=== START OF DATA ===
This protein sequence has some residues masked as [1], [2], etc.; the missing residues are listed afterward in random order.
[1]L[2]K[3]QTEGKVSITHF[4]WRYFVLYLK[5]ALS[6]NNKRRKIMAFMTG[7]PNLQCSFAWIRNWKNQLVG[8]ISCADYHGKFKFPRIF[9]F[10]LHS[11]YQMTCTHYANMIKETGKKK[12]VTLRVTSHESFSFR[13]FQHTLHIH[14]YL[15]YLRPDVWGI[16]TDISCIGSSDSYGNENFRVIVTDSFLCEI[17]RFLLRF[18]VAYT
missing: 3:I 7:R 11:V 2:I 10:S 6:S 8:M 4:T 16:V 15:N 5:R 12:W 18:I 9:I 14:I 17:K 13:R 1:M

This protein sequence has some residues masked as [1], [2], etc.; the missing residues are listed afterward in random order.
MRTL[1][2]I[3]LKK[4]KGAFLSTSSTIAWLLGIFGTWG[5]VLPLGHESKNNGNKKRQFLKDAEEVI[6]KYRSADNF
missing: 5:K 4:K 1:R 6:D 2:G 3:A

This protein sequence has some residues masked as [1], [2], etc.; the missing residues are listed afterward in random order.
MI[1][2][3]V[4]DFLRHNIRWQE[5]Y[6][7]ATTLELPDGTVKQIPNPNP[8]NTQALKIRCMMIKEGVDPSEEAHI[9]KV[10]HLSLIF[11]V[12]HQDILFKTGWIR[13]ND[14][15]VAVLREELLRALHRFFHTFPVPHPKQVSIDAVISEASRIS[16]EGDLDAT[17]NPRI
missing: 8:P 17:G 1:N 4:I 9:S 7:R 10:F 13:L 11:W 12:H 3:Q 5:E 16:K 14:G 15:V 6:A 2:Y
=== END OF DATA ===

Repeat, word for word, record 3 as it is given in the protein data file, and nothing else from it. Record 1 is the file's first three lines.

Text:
This protein sequence has some residues masked as [1], [2], etc.; the missing residues are listed afterward in random order.
MI[1][2][3]V[4]DFLRHNIRWQE[5]Y[6][7]ATTLELPDGTVKQIPNPNP[8]NTQALKIRCMMIKEGVDPSEEAHI[9]KV[10]HLSLIF[11]V[12]HQDILFKTGWIR[13]ND[14][15]VAVLREELLRALHRFFHTFPVPHPKQVSIDAVISEASRIS[16]EGDLDAT[17]NPRI
missing: 8:P 17:G 1:N 4:I 9:S 7:R 10:F 13:L 11:W 12:H 3:Q 5:E 16:K 14:G 15:V 6:A 2:Y